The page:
Chefs share at-home kitchen tips
Published : Jun 20, 2012 - 18:59
Updated : Jun 20, 2012 - 18:59
ATLANTA ― Though a chef’s at-home kitchen might conjure up visions of a high-tech food lab with commercial-grade appliances and stainless steel surfaces, the reality looks slightly different.

The most consistently desired feature in many Atlanta-area chefs’ kitchens ― an open floor plan ― has less to do with replicating a commercial kitchen, and is more about making cooking a communal, accessible experience.

Atlanta-area chefs share their tips for making a home kitchen work efficiently.

Asha Gomez is the owner of the South Indian restaurant Cardamom Hill and the creator of the Spice Route Supper Club, which operates out of her Atlanta kitchen. “Because I entertain a lot, I like for my guests to be with me in the kitchen,” Gomez said of a cooking area that is open to the entire first level of her home. “You connect with people in a more intimate way than you would in a professional kitchen,” said Gomez, who can fit up to 30 guests in her kitchen area.

Asha Gomez’s tips:

― Airtight glass jars on the kitchen counter allow for immediate access to the most-used spices.

― An open floor plan is critical when you spend a lot of time in the kitchen, so guests can interact with the chef.

― Bring the outdoors inside with large windows or doors to outside.

Chefs spend a lot of time in windowless commercial kitchens. For their home kitchens, they often choose a room with large windows, access to a yard and other ways to bring the outdoors in when they are logging long hours at the stove.

Hilary and Jim White are the executive chef and general manager of the Serenbe, Georgia, restaurant the Hil. Their 100-year-old Chattahoochee Hills, Ga., farmhouse features a renovated, open kitchen that the Whites designed to suit their food-centric lives.

The Whites’ kitchen includes a number of commercial-grade features such as an industrial meat slicer; commercial sink with drainboards on both sides sourced from a Fairburn, Georgia, restaurant supply shop; and a Five Star range with four burners, griddle and convection oven. One innovative feature of the kitchen is the placement of the range in the kitchen island, so that Hilary White’s back isn’t to her guests when she cooks. A serious glassware collector, White would love to add a butler’s pantry to her kitchen. “We pretty much eat at the house every night ... we enjoy having friends over,” White said of her much-used home kitchen.

Hilary White’s tips:

― Check restaurant supply shops for features such as stainless steel tables, storage shelves and carts.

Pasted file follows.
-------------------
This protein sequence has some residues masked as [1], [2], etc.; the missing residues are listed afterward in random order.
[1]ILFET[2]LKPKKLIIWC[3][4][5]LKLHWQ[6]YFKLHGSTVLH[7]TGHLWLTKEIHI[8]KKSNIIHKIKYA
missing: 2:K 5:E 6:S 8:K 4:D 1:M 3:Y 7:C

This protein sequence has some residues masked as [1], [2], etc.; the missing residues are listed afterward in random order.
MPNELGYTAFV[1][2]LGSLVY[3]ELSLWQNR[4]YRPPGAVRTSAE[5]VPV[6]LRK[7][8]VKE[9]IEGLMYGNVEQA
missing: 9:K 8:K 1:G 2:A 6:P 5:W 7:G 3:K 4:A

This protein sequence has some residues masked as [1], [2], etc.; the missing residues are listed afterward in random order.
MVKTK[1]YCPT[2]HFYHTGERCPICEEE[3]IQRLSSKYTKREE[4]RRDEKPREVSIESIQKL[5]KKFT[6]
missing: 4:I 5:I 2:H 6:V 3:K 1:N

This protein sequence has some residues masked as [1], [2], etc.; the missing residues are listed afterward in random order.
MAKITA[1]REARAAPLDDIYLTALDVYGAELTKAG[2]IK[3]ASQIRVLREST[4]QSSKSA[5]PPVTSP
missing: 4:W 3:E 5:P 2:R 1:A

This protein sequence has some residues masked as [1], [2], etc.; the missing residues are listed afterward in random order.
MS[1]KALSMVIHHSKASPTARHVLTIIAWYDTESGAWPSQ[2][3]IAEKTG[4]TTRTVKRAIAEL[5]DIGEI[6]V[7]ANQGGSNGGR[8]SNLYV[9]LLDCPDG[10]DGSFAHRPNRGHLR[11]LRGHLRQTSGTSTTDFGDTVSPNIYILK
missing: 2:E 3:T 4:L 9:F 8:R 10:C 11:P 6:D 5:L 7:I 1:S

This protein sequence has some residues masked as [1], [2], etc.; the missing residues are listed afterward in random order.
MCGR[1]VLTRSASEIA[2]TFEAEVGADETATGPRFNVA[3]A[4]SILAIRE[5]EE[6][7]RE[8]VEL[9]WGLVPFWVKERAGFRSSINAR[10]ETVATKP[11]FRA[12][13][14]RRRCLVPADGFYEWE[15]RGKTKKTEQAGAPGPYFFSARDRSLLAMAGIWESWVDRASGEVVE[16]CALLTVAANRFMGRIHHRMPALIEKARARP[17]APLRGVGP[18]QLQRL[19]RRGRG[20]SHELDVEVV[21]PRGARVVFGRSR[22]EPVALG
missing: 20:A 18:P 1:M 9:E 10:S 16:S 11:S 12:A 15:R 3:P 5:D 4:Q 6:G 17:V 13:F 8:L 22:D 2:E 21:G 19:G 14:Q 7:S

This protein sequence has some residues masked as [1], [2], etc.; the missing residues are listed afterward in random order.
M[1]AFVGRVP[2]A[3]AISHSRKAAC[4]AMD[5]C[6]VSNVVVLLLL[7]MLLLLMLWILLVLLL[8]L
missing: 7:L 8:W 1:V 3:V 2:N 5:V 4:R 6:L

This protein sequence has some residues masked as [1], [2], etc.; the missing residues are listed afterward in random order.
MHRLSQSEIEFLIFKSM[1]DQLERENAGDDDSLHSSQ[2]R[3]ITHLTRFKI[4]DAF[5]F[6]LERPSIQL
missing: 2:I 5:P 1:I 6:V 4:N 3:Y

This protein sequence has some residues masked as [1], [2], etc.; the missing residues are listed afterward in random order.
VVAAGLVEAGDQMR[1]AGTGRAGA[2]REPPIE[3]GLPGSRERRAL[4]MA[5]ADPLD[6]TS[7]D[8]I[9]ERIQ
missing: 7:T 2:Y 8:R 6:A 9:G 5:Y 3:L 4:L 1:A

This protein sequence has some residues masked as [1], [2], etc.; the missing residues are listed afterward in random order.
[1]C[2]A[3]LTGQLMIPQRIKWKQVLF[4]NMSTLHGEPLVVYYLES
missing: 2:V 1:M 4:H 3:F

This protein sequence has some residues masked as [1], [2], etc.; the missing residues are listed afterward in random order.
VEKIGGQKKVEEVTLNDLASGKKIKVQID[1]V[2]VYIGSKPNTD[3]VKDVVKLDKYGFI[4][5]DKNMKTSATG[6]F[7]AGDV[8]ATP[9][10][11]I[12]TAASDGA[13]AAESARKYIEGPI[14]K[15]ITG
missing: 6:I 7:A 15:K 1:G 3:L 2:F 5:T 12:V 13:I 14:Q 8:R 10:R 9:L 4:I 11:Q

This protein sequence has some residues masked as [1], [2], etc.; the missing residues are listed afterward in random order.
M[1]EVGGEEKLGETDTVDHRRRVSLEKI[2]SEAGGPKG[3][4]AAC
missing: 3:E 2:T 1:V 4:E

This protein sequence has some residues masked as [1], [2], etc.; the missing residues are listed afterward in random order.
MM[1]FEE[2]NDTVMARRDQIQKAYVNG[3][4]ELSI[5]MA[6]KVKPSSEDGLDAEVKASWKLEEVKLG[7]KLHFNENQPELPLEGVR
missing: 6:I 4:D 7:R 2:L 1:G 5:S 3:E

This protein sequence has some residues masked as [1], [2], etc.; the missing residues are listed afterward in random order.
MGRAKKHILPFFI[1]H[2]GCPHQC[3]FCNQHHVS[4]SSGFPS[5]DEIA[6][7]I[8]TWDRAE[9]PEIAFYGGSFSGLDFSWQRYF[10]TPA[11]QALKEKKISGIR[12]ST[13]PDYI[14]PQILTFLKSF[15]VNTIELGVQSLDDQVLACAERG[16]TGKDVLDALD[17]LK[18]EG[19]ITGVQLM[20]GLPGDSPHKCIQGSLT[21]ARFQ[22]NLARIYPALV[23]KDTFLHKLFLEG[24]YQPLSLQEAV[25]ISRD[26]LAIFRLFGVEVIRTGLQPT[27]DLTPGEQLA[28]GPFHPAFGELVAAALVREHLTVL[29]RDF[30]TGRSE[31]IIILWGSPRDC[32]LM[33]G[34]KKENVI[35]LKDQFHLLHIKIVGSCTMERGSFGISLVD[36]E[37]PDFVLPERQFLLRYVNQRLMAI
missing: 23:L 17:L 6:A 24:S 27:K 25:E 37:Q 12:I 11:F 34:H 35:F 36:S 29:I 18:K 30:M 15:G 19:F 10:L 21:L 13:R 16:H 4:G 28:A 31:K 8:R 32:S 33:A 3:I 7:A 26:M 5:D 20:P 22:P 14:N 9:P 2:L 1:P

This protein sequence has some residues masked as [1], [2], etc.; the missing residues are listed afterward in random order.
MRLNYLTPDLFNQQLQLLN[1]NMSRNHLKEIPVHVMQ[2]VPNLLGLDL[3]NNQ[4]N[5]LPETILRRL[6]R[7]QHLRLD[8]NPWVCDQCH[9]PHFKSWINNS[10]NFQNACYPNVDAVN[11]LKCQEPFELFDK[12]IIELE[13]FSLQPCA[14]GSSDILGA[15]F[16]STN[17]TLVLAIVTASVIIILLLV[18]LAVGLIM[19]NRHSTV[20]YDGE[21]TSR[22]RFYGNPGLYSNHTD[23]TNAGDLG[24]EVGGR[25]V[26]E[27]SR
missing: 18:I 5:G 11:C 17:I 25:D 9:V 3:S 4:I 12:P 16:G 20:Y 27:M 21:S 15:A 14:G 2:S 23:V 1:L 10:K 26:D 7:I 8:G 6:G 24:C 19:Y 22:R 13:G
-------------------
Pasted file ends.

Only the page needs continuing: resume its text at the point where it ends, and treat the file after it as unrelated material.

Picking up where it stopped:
― If you can create seating in a kitchen island, do so, to allow guests to enjoy a cocktail while you cook, or even eat in the kitchen.

― A restaurant-grade oven is not a great choice. “The amount of BTUs that it consumes, it’s just not energy-efficient,” White said. Instead, choose an industrial-looking stove geared toward the home cook.

― A rolling cart on wheels for moving hot pans of food or for storage is a handy addition to a home kitchen.

Keith Robinson, owner of the event company Gloriosa, has a 1,000-square-meter commercial kitchen in Atlanta. But for more intimate events, Robinson uses the kitchen in his 1841 Palmetto, Georgia, farmhouse for entertaining. “When I designed the kitchen, I designed it in such a way that it would be able to be used for the prep and the finishing of food,” Robinson said. His home kitchen features three refrigerators including two Sub-Zeros and one Traulsen; a six-burner Viking cooktop; and two Viking dishwashers.

Keith Robinson’s tips:

― Functionality doesn’t have to rule out beauty.

You will be spending a great deal of time in your kitchen. Design it to be comfortable and pleasing on a daily basis. Don’t let hyperfunctionality dictate all design features. Robinson’s counter-height kitchen island is a 19th-century Belgian fixture from a retail store with both a pine and a marble surface. Robinson’s hand-washing sink is an old copper planter set into the countertop.

― Multiple refrigerators are a great feature for the ambitious home cook.

“Anything that you can do to do as much prep in advance, the better off you’re going to be when it comes time for putting things together,” Robinson said of the benefit of plenty of cold food storage.

― Open shelving allows for easy access to tools.

― Multiple or commercial dishwashers make entertaining manageable.

― For the serious cook, a six-burner range is a nice option.

― If you are building or renovating and using a great number of commercial-grade appliances, consider wiring for greater power usage. Also make sure there are plenty of outlets throughout the kitchen for plugging in appliances.

By Felicia Feaster

(The Atlanta Journal-Constitution)

(MCT Information Services)